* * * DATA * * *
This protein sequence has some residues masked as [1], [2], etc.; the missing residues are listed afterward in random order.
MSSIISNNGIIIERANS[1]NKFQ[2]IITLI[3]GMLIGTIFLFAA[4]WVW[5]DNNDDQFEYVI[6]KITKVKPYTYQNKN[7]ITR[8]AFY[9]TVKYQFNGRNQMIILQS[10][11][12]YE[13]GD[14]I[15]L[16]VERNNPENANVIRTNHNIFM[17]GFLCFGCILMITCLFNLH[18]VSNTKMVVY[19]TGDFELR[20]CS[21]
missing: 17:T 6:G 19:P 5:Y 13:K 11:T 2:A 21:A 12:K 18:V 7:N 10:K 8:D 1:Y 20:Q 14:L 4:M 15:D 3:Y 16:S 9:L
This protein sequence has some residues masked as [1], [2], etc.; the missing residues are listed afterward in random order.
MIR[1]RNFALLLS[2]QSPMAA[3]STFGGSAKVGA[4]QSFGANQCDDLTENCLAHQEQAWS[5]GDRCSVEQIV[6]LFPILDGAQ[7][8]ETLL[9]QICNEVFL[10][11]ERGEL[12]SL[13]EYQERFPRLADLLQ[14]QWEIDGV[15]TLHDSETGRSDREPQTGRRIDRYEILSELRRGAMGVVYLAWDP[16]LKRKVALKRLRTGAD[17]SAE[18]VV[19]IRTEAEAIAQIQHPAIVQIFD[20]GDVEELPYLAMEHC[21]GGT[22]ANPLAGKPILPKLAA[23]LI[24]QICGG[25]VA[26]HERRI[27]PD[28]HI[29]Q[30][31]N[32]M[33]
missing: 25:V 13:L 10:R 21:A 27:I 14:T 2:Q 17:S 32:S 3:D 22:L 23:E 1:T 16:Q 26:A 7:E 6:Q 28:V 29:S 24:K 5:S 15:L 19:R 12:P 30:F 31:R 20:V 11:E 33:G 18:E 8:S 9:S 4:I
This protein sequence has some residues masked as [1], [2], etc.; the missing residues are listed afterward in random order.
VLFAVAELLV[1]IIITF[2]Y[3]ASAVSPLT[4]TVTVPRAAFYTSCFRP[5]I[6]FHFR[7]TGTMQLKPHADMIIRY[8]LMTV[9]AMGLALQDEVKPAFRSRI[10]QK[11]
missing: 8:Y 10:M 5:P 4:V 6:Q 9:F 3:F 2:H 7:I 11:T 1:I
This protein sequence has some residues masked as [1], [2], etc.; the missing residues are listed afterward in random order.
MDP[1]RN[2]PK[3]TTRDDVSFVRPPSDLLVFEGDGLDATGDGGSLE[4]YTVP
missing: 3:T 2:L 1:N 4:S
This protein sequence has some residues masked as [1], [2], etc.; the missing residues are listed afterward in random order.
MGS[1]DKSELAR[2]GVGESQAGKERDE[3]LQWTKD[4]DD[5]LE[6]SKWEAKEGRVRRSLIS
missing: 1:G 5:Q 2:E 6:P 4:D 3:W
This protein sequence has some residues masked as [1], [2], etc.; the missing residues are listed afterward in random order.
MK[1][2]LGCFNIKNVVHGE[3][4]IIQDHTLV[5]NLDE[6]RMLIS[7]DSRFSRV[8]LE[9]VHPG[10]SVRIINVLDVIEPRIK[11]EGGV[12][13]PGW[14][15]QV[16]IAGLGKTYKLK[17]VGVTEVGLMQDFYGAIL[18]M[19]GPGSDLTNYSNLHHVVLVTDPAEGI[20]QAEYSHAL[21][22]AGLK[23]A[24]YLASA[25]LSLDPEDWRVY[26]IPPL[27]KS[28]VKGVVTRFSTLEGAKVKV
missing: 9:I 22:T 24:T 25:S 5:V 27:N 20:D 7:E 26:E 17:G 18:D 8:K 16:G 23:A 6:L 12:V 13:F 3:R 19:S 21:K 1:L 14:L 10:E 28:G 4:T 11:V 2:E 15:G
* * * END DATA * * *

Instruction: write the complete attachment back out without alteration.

This protein sequence has some residues masked as [1], [2], etc.; the missing residues are listed afterward in random order.
MSSIISNNGIIIERANS[1]NKFQ[2]IITLI[3]GMLIGTIFLFAA[4]WVW[5]DNNDDQFEYVI[6]KITKVKPYTYQNKN[7]ITR[8]AFY[9]TVKYQFNGRNQMIILQS[10][11][12]YE[13]GD[14]I[15]L[16]VERNNPENANVIRTNHNIFM[17]GFLCFGCILMITCLFNLH[18]VSNTKMVVY[19]TGDFELR[20]CS[21]
missing: 17:T 6:G 19:P 5:Y 13:K 11:T 2:A 21:A 12:K 18:V 7:N 10:K 8:D 1:Y 20:Q 14:L 4:M 15:D 3:Y 16:S 9:L
This protein sequence has some residues masked as [1], [2], etc.; the missing residues are listed afterward in random order.
MIR[1]RNFALLLS[2]QSPMAA[3]STFGGSAKVGA[4]QSFGANQCDDLTENCLAHQEQAWS[5]GDRCSVEQIV[6]LFPILDGAQ[7][8]ETLL[9]QICNEVFL[10][11]ERGEL[12]SL[13]EYQERFPRLADLLQ[14]QWEIDGV[15]TLHDSETGRSDREPQTGRRIDRYEILSELRRGAMGVVYLAWDP[16]LKRKVALKRLRTGAD[17]SAE[18]VV[19]IRTEAEAIAQIQHPAIVQIFD[20]GDVEELPYLAMEHC[21]GGT[22]ANPLAGKPILPKLAA[23]LI[24]QICGG[25]VA[26]HERRI[27]PD[28]HI[29]Q[30][31]N[32]M[33]
missing: 25:V 13:L 10:R 21:A 27:I 14:T 2:Q 17:S 32:S 3:D 22:L 23:E 1:T 16:Q 26:A 7:E 6:Q 28:V 29:S 24:K 5:S 15:L 19:R 12:P 30:F 31:R 20:V 11:E 33:G 18:E 8:S 9:S 4:I
This protein sequence has some residues masked as [1], [2], etc.; the missing residues are listed afterward in random order.
VLFAVAELLV[1]IIITF[2]Y[3]ASAVSPLT[4]TVTVPRAAFYTSCFRP[5]I[6]FHFR[7]TGTMQLKPHADMIIRY[8]LMTV[9]AMGLALQDEVKPAFRSRI[10]QK[11]
missing: 8:Y 10:M 5:P 4:V 6:Q 9:F 3:F 2:H 7:I 11:T 1:I
This protein sequence has some residues masked as [1], [2], etc.; the missing residues are listed afterward in random order.
MDP[1]RN[2]PK[3]TTRDDVSFVRPPSDLLVFEGDGLDATGDGGSLE[4]YTVP
missing: 3:T 2:L 1:N 4:S
This protein sequence has some residues masked as [1], [2], etc.; the missing residues are listed afterward in random order.
MGS[1]DKSELAR[2]GVGESQAGKERDE[3]LQWTKD[4]DD[5]LE[6]SKWEAKEGRVRRSLIS
missing: 1:G 5:Q 2:E 6:P 4:D 3:W
This protein sequence has some residues masked as [1], [2], etc.; the missing residues are listed afterward in random order.
MK[1][2]LGCFNIKNVVHGE[3][4]IIQDHTLV[5]NLDE[6]RMLIS[7]DSRFSRV[8]LE[9]VHPG[10]SVRIINVLDVIEPRIK[11]EGGV[12][13]PGW[14][15]QV[16]IAGLGKTYKLK[17]VGVTEVGLMQDFYGAIL[18]M[19]GPGSDLTNYSNLHHVVLVTDPAEGI[20]QAEYSHAL[21][22]AGLK[23]A[24]YLASA[25]LSLDPEDWRVY[26]IPPL[27]KS[28]VKGVVTRFSTLEGAKVKV
missing: 9:I 22:T 24:T 25:S 5:V 27:N 20:D 7:E 26:E 17:G 18:D 8:K 16:G 23:A 6:L 12:V 13:F 3:R 19:S 21:K 1:L 14:L 10:E 28:G 4:T 11:V 2:E 15:G